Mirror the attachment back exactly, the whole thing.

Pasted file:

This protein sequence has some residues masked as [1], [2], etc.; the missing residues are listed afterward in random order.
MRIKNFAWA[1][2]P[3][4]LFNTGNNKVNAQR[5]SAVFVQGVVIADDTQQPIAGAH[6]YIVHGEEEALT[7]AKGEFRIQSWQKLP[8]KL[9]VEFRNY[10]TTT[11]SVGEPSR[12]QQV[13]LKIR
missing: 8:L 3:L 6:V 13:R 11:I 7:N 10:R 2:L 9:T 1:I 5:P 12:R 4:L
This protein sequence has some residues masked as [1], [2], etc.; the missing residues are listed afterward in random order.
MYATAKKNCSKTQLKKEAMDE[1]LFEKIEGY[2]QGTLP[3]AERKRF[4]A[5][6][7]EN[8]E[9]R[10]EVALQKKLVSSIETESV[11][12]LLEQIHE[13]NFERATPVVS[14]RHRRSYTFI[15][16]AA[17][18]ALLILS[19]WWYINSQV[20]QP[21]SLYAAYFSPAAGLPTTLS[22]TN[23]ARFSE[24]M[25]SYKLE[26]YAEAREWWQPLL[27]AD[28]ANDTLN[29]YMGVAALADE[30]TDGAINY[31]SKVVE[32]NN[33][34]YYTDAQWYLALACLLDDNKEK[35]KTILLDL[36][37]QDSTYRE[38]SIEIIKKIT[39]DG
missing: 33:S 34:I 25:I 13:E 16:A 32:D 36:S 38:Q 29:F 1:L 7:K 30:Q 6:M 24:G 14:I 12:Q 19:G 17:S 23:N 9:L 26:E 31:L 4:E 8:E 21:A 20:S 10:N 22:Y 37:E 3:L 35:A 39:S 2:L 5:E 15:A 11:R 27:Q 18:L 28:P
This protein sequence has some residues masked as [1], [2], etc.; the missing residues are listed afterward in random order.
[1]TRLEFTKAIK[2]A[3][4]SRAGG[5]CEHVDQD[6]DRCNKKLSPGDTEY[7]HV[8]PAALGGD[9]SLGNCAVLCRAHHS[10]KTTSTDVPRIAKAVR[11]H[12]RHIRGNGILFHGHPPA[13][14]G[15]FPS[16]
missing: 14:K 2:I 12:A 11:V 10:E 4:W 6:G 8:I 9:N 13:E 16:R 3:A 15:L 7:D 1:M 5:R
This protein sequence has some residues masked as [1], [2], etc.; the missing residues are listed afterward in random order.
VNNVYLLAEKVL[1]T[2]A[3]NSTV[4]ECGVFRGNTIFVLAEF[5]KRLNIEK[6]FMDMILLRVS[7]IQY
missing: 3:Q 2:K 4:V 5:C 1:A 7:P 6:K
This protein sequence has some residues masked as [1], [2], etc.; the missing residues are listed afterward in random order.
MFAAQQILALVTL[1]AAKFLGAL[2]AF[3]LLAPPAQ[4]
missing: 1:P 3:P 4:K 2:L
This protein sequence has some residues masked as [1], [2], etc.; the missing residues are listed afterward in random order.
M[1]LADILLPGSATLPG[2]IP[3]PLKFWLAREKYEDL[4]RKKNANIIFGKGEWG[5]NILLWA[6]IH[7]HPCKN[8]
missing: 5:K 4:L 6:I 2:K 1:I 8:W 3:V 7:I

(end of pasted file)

This protein sequence has some residues masked as [1], [2], etc.; the missing residues are listed afterward in random order.
MRIKNFAWA[1][2]P[3][4]LFNTGNNKVNAQR[5]SAVFVQGVVIADDTQQPIAGAH[6]YIVHGEEEALT[7]AKGEFRIQSWQKLP[8]KL[9]VEFRNY[10]TTT[11]SVGEPSR[12]QQV[13]LKIR
missing: 8:L 3:L 6:V 13:R 11:I 7:N 10:R 2:L 9:T 1:I 5:P 12:R 4:L
This protein sequence has some residues masked as [1], [2], etc.; the missing residues are listed afterward in random order.
MYATAKKNCSKTQLKKEAMDE[1]LFEKIEGY[2]QGTLP[3]AERKRF[4]A[5][6][7]EN[8]E[9]R[10]EVALQKKLVSSIETESV[11][12]LLEQIHE[13]NFERATPVVS[14]RHRRSYTFI[15][16]AA[17][18]ALLILS[19]WWYINSQV[20]QP[21]SLYAAYFSPAAGLPTTLS[22]TN[23]ARFSE[24]M[25]SYKLE[26]YAEAREWWQPLL[27]AD[28]ANDTLN[29]YMGVAALADE[30]TDGAINY[31]SKVVE[32]NN[33][34]YYTDAQWYLALACLLDDNKEK[35]KTILLDL[36][37]QDSTYRE[38]SIEIIKKIT[39]DG
missing: 33:S 34:I 25:I 13:E 16:A 32:D 36:S 38:Q 29:F 1:L 7:K 30:Q 6:M 24:G 14:I 12:Q 19:G 17:S 23:N 9:L 26:E 31:L 4:E 8:E 21:A 20:S 10:N 22:Y 37:E 3:L 35:A 39:S 2:L 5:E 15:A 11:R 27:Q 18:L 28:P
This protein sequence has some residues masked as [1], [2], etc.; the missing residues are listed afterward in random order.
[1]TRLEFTKAIK[2]A[3][4]SRAGG[5]CEHVDQD[6]DRCNKKLSPGDTEY[7]HV[8]PAALGGD[9]SLGNCAVLCRAHHS[10]KTTSTDVPRIAKAVR[11]H[12]RHIRGNGILFHGHPPA[13][14]G[15]FPS[16]
missing: 14:K 2:I 12:A 11:V 10:E 4:W 6:G 8:I 9:N 13:E 16:R 3:A 15:L 7:D 1:M 5:R
This protein sequence has some residues masked as [1], [2], etc.; the missing residues are listed afterward in random order.
VNNVYLLAEKVL[1]T[2]A[3]NSTV[4]ECGVFRGNTIFVLAEF[5]KRLNIEK[6]FMDMILLRVS[7]IQY
missing: 3:Q 2:K 4:V 5:C 1:A 7:P 6:K
This protein sequence has some residues masked as [1], [2], etc.; the missing residues are listed afterward in random order.
MFAAQQILALVTL[1]AAKFLGAL[2]AF[3]LLAPPAQ[4]
missing: 1:P 3:P 4:K 2:L
This protein sequence has some residues masked as [1], [2], etc.; the missing residues are listed afterward in random order.
M[1]LADILLPGSATLPG[2]IP[3]PLKFWLAREKYEDL[4]RKKNANIIFGKGEWG[5]NILLWA[6]IH[7]HPCKN[8]
missing: 5:K 4:L 6:I 2:K 1:I 8:W 3:V 7:I